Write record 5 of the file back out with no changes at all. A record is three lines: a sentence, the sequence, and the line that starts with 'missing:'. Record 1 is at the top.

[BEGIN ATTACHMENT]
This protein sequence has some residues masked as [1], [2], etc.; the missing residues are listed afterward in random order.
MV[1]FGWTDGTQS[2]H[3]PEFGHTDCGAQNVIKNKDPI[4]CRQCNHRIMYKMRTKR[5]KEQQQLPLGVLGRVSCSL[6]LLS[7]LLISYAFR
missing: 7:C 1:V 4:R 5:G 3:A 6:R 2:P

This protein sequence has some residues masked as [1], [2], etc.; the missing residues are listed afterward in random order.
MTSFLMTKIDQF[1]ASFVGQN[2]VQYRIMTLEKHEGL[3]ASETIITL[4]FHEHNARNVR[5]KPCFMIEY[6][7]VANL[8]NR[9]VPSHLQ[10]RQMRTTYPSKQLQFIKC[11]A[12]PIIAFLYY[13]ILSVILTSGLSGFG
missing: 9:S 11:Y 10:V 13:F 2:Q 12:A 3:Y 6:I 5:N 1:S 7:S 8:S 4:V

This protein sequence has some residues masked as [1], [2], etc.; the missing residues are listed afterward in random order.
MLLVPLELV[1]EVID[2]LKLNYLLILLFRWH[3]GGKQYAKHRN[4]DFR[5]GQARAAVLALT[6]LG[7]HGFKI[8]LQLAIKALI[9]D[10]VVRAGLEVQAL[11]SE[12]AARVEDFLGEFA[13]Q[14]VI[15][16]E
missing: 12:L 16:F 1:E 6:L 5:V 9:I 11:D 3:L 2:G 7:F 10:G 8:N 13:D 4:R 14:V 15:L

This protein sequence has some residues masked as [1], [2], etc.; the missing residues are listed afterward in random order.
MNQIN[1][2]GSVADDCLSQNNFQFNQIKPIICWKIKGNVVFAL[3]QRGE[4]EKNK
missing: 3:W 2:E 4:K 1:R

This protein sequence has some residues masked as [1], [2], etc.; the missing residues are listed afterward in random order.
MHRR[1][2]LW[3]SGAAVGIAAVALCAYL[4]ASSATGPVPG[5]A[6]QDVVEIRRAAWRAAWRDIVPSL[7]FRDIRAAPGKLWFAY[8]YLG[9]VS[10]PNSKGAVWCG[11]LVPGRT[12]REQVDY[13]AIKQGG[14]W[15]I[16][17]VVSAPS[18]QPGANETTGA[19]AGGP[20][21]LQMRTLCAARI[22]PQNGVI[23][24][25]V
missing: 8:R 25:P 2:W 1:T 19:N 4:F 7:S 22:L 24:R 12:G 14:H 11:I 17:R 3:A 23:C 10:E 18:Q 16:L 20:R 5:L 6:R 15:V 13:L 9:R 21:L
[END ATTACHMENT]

This protein sequence has some residues masked as [1], [2], etc.; the missing residues are listed afterward in random order.
MHRR[1][2]LW[3]SGAAVGIAAVALCAYL[4]ASSATGPVPG[5]A[6]QDVVEIRRAAWRAAWRDIVPSL[7]FRDIRAAPGKLWFAY[8]YLG[9]VS[10]PNSKGAVWCG[11]LVPGRT[12]REQVDY[13]AIKQGG[14]W[15]I[16][17]VVSAPS[18]QPGANETTGA[19]AGGP[20][21]LQMRTLCAARI[22]PQNGVI[23][24][25]V
missing: 8:R 25:P 2:W 1:T 19:N 4:F 7:S 22:L 24:R 12:G 14:H 11:I 17:R 3:A 23:C 10:E 18:Q 16:L 20:R 5:L 6:R 15:V 13:L 9:R 21:L